Canada History Week 2023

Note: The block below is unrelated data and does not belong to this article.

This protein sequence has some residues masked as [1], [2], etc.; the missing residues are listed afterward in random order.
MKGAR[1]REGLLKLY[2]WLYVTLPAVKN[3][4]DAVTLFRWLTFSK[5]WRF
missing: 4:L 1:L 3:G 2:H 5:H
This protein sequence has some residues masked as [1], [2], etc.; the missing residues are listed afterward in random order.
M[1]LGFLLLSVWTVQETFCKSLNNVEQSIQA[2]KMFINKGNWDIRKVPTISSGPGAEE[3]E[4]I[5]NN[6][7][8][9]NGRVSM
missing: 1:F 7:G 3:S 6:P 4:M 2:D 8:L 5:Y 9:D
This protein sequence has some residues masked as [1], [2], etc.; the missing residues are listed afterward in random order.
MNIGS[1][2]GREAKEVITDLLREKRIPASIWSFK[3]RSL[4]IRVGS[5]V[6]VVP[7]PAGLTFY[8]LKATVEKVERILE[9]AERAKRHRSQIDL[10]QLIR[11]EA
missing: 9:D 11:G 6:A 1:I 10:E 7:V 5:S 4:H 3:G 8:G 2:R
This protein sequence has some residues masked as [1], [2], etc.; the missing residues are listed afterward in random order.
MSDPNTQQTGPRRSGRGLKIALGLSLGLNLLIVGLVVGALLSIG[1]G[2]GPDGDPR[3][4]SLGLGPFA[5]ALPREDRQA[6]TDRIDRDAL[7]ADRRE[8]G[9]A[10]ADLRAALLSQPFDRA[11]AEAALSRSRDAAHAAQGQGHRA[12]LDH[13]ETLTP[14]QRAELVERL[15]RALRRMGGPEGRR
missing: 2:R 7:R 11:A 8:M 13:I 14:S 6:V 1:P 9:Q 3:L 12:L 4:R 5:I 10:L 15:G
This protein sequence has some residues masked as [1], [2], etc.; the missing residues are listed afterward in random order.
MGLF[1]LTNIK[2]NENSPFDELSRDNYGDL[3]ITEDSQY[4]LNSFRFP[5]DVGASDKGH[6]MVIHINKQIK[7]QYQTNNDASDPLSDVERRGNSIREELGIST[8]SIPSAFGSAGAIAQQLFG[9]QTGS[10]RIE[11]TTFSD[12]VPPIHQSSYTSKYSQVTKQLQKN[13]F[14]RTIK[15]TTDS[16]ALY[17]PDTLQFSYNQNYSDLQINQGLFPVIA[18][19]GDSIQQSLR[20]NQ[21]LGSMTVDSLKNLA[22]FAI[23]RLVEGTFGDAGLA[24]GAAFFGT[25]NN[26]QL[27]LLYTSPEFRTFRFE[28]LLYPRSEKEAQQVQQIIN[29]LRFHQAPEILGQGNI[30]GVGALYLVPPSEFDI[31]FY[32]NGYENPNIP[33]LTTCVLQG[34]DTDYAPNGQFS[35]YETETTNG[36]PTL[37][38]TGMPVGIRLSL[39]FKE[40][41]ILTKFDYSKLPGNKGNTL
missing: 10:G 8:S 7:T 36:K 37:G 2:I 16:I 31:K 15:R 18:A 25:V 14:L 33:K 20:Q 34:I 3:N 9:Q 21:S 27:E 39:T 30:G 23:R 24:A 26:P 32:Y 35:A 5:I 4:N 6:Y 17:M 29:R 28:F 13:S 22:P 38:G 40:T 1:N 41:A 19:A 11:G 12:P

6 7 Violet King The descendent of Black settlers from Oklahoma who came as part of a campaign to entice American farmers to immigrate to the country, Violet King shattered glass ceilings and broke down barriers. King was the first Black Canadian to obtain a law degree in Alberta, the first Black person admitted to the Alberta Bar, and the first Black woman to become a lawyer in Canada. After working as a lawyer for several years, she moved into a position with the Canadian government, before finally leaving to join the YMCA in the US. She spoke publicly about racism in the workplace and the challenges women faced in the workforce. Born in Toronto, Ontario, Joseph Bonsu is an illustrator who breathes life into stories through captivating visuals. He drew inspiration from comic books and animated shows he watched growing up. A graduate of Sheridan College, he has lent his talents to the CBC, City of Toronto, and more. Joseph is also a co-founder of Heroes of the World, a comic-inspired brand, and he illustrated the children’s book Race with Me, written by famous Canadian Olympic sprinter Andre DeGrasse, and Robert Budd. Professional Trailblazers VIDEO ILLUSTRATOR The Blackburns Thornton and Lucie Blackburn were freedom seekers who fled enslavement in Kentucky and established the first taxi business in Upper Canada (Ontario). Almost extradited after escaping to Canada, the Blackburns’ case helped set a legal precedent that popularized Upper Canada as a destination on the Underground Railroad. Their legacy of activism, generosity, resilience, and innovation helped shape the city of Toronto. Towards the Future B L A C K C A N A D I A N S T O D A Y The Honourable Marlene Jennings The Hon. Marlene Jennings is a celebrated trailblazer; as the first Black woman from Quebec to be elected to Parliament, she has been an advocate for all things community. Her passion to make things better for people across Quebec ranges from grassroots organizations to the highest levels of government, including being Parliamentary Secretary to the Minister of International Cooperation, the Solicitor General of Canada, and the Prime Minister. William AndrewWhite, the father of Portia White, remains one of the most significant figures in the history of Black Atlantic Canada. A chaplain for the No. 2 Construction Battalion, White was one of the few Black officers in the Canadian Expeditionary Force during the First World War. White was a popular pastor both at the Zion United Baptist Church in Truro and the Cornwallis Street Baptist Church in Halifax. Educator, publisher, and abolitionist, Mary Ann Shadd was the first Black woman to publish a newspaper in North America. On 24 March 1853, Shadd published the first edition of her weekly newspaper, The Provincial Freeman. The newspaper publicized the successes of Black people living in Canada to promote immigration from the United States. Learn more about Mary Ann Shadd on the Strong and Free podcast. Rosemary Brown Lucille Hunter ANGELA JAMES Dominique Gaspard was a respected doctor and a trailblazer in Montreal’s Black district. After serving with distinction at a field hospital during the First World War, he devoted himself to medical practice in Montreal. A bilingual Catholic, Gaspard was unique in the city’s early-20th-century anglophone Protestant Black community. Rosemary Brown was Canada’s first Black woman to become a member of a provincial legislature and the first woman to run for leadership of a federal political party. She was involved in the British Columbia Association for the Advancement of Coloured People, the Voice of Women, and the Vancouver Status of Women Council. Brown’s life was dedicated to breaking down traditional barriers against both women and Black persons in Canada. (See if you can spot her in our video on Violet King!) Angela James was a pioneering and dominant force in women’s hockey during the 1980s and 90s, leading the Canadian women’s hockey team to four world championships. She would overcome racial taunts and gender discrimination to become the first superstar of modern women’s hockey. When James was inducted into the Hockey Hall of Fame in 2010, she was one of the first two women, the first openly gay player, and the second Black athlete ever to be inducted. In 1897, when Lucille Hunter was 19 years old, she and her husband left Michigan for the Klondike gold rush. For over 40 years, they staked claims in the Yukon. When her husband died, Lucille continued to mine her claims, and eventually went on to open and run a laundry business in Whitehorse, where she died in her 90s. Her spunk and tenacity contributed to the fabric of Yukon society. Henry Bibb began publication of the Voice of the Fugitive, the first Black newspaper in Upper Canada (Ontario), at Sandwich on 1 January 1851. The Voice attacked racial bigotry, advocating the immediate end to chattel slavery everywhere, and the complete integration into Canadian society by freedom seekers through a devotion to temperance, education, and agriculture. The newspaper was opposed to the introduction of Black separate schools, through the Common Schools Act (1850); Bibb felt that the future of the Black people in Canada depended upon their being part of an integrated community. Henry Bibb William Andrew White Dominique Gaspard Mary Ann Shadd Reverend William AndrewWhite (Wikimedia Commons) Dominique Gaspard, 1911 (photographer unknown) Mary Ann Shadd Cary (Library and Archives Canada / C-029977) Henry Bibb (University of Michigan Bentley Historical Library) Still fromWomen in Canadian History: Rosemary Brown (Historica Canada) Hockey Hall of Fame, Toronto (Wwphoto, Dawson City, Yukon (Amichaelbrown, Dreamstime) Still from Thornton and Lucie Blackburn (Historica Canada) The Honourable Marlene Jennings (Hungry Eyes Media)